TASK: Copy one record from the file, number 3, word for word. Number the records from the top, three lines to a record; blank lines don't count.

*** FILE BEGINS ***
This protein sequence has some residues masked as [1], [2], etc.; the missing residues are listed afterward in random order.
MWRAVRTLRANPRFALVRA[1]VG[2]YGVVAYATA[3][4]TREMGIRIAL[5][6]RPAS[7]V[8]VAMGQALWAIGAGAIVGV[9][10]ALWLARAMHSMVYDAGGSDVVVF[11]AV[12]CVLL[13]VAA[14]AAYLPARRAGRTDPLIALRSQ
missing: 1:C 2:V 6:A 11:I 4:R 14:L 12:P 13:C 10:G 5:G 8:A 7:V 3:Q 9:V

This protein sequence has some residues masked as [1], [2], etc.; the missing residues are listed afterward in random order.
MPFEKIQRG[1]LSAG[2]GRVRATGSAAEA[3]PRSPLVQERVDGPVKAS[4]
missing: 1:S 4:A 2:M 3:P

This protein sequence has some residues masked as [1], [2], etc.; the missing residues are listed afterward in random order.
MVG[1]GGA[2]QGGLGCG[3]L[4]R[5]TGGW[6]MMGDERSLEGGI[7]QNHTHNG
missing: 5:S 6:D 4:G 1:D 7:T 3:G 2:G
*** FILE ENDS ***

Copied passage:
This protein sequence has some residues masked as [1], [2], etc.; the missing residues are listed afterward in random order.
MVG[1]GGA[2]QGGLGCG[3]L[4]R[5]TGGW[6]MMGDERSLEGGI[7]QNHTHNG
missing: 5:S 6:D 4:G 1:D 7:T 3:G 2:G